Sunday, April 19, 2009

My So-Called Writing Life

Work’s busy, evenings I’m beat, and there’s always a lot to do on the weekends. I write for about an hour each morning before work on weekdays, and for a few hours on weekend mornings. So it’s easy to let slide an aspect of writing life that’s imperative to moving forward: getting published.

It takes an entirely different writing muscle to send out material for publication or agency placement. It doesn’t matter if you’ve attended the most prestigious MFA in creative writing program ever, all that learnin’ won’t help you place your brilliant writing. (Okay, an MFA can get agents’ and publishers’ attention more easily, but that’s another story for another blog post.) It’s after you finish your poem, story, or novel that a new sort of dogged creativity gets tested. Now it’s time to write the perfect query letter, research the agents and/or publishers that seem the best fit for your manuscript, and target the literary mags that best suit your stories. This is a full-time job. It can get immediately disheartening and even the small stuff can throw you off your game.

Recently I looked at my Excel spreadsheet where I keep track of my query activity on the novel front, and submissions on the story front. For "A Little Disappeared," the novel I worked-shopped at Grub with Ms. X, I have about five or six queries still out to agents and publishers. I have about eight or ten instances of stories or novel excerpts out to literary journals. Some of these have been out for over a year.

I realize, looking at the sent dates, that there’s a new publishing biz practice. No longer will an agent, publisher, or lit mag guarantee a response. If the answer is no, you may never get a response. I suppose I understand this behavior, as they are getting more and more queries and manuscripts, and have fewer and fewer employees to handle the slush piles. Still, that great big NO meant closure, allowed me to move on to try again somewhere else. Now, with no real NO to work with, I need to remind myself to move on myself after, say, three months.

I always try to stick to a self-imposed schedule: send out a story or query once a week. But, after a few weeks I always fall off the wagon, either because my writing isn’t going well or the rejections become overwhelming. I recently showed a new story to Liz. She had some good ideas, and I rewrote the story. Then had my writing group critique the story. I got a good response and also some great ideas on how to make it better.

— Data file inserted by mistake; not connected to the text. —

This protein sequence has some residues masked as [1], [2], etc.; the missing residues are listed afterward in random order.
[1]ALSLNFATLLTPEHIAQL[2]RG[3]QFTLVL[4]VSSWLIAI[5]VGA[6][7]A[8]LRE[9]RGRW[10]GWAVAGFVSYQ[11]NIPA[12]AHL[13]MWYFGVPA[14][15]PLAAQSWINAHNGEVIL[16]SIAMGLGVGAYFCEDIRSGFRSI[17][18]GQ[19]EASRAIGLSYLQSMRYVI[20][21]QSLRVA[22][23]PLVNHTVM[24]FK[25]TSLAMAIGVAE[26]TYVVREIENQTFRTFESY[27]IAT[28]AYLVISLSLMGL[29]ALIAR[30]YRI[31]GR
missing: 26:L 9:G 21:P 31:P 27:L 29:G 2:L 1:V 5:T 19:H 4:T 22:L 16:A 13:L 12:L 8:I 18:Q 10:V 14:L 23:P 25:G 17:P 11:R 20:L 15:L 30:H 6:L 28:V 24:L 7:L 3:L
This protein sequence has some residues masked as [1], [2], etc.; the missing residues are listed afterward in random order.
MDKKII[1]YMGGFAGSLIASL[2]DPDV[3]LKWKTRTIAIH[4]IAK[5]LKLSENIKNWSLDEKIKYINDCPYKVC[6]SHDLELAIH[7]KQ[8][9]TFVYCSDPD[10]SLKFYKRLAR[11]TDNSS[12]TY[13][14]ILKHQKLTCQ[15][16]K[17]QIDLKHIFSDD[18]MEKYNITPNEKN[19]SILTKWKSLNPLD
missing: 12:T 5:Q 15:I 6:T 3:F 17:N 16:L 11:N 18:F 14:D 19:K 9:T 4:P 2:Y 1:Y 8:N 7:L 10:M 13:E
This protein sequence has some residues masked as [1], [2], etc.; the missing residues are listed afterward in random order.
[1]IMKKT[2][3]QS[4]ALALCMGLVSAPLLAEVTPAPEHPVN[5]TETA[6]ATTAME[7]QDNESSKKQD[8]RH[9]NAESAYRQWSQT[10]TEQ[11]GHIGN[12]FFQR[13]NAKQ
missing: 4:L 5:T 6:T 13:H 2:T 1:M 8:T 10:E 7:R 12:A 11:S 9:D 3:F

So, for the first time in a few months, I’m excited about sending out writing again, and this is bleeding over into trying to again place "A Little Disappeared", and getting back to my so-called writing life.

Muse and the Marketplace Update

I was alerted this week to the workshops I will be attending next week, and I’m happy with the choices:

- Marketplace Panel: The State of the Industry
- Eternal Rocks Beneath: the Relevance of Setting, with Lewis Robinson
- Building Character, with Stephen McCauley

7 comments:

Robin said...

Dell -- I agree that it's a full-time business to send out your writing and disheartening when you wait for months for a response. One contest I entered cashed my check for the entrance fee but never got back to my with the results! I guess the only thing is to hang in there for the long haul. Would love to hear more about your workshops after the conference!

Dell Smith said...

I will let you know how the conference goes, both as attendee and as a volunteer.

Cynthia Sherrick said...

It's really tough for me to put on my marketing cap, but if I ever want any of my stories to be published, I best get to it. Thanks for this post! Good luck with all your writing and queries.

Dell Smith said...

It is like we wear two hats, a big, colorful, wide-brimmed one for the writing, and a constricting skull-cap for the marketing.

Liz (made in lowell) said...

Your dogged persistence at getting critiques, revising and sending your work out is inspiring! I know that is what it takes to be a witer, but not everyone can do those things, kudos.

Liz's Mom said...

How great that you have a new story written, and that it lifted your spirits. You have such good ideas about all this writing business, the creativity and the practical work of getting published.

And I love your writing.

Dell Smith said...

Thank you Liz, and her mom.